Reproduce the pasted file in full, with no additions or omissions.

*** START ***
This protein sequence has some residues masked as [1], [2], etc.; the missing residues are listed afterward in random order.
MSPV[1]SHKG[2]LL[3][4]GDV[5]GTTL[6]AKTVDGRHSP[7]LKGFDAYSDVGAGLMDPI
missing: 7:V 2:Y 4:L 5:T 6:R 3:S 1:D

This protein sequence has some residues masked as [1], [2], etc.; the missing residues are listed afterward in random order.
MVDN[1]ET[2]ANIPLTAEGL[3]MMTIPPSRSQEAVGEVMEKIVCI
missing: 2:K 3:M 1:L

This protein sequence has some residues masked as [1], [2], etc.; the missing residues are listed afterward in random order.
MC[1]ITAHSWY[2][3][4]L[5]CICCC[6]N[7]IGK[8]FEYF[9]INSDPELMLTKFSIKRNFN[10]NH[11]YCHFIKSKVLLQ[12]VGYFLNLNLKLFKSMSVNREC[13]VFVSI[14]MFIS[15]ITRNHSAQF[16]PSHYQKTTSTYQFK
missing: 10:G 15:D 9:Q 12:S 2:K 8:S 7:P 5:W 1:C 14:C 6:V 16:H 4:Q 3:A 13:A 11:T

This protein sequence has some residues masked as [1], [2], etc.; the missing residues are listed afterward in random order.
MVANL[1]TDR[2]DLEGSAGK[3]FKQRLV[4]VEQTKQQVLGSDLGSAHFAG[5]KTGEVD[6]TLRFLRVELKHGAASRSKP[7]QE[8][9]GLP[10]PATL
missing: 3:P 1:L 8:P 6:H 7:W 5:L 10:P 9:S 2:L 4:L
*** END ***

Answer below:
This protein sequence has some residues masked as [1], [2], etc.; the missing residues are listed afterward in random order.
MSPV[1]SHKG[2]LL[3][4]GDV[5]GTTL[6]AKTVDGRHSP[7]LKGFDAYSDVGAGLMDPI
missing: 7:V 2:Y 4:L 5:T 6:R 3:S 1:D

This protein sequence has some residues masked as [1], [2], etc.; the missing residues are listed afterward in random order.
MVDN[1]ET[2]ANIPLTAEGL[3]MMTIPPSRSQEAVGEVMEKIVCI
missing: 2:K 3:M 1:L

This protein sequence has some residues masked as [1], [2], etc.; the missing residues are listed afterward in random order.
MC[1]ITAHSWY[2][3][4]L[5]CICCC[6]N[7]IGK[8]FEYF[9]INSDPELMLTKFSIKRNFN[10]NH[11]YCHFIKSKVLLQ[12]VGYFLNLNLKLFKSMSVNREC[13]VFVSI[14]MFIS[15]ITRNHSAQF[16]PSHYQKTTSTYQFK
missing: 10:G 15:D 9:Q 12:S 2:K 8:S 7:P 5:W 1:C 14:C 6:V 16:H 4:Q 3:A 13:A 11:T

This protein sequence has some residues masked as [1], [2], etc.; the missing residues are listed afterward in random order.
MVANL[1]TDR[2]DLEGSAGK[3]FKQRLV[4]VEQTKQQVLGSDLGSAHFAG[5]KTGEVD[6]TLRFLRVELKHGAASRSKP[7]QE[8][9]GLP[10]PATL
missing: 3:P 1:L 8:P 6:H 7:W 5:L 10:P 9:S 2:L 4:L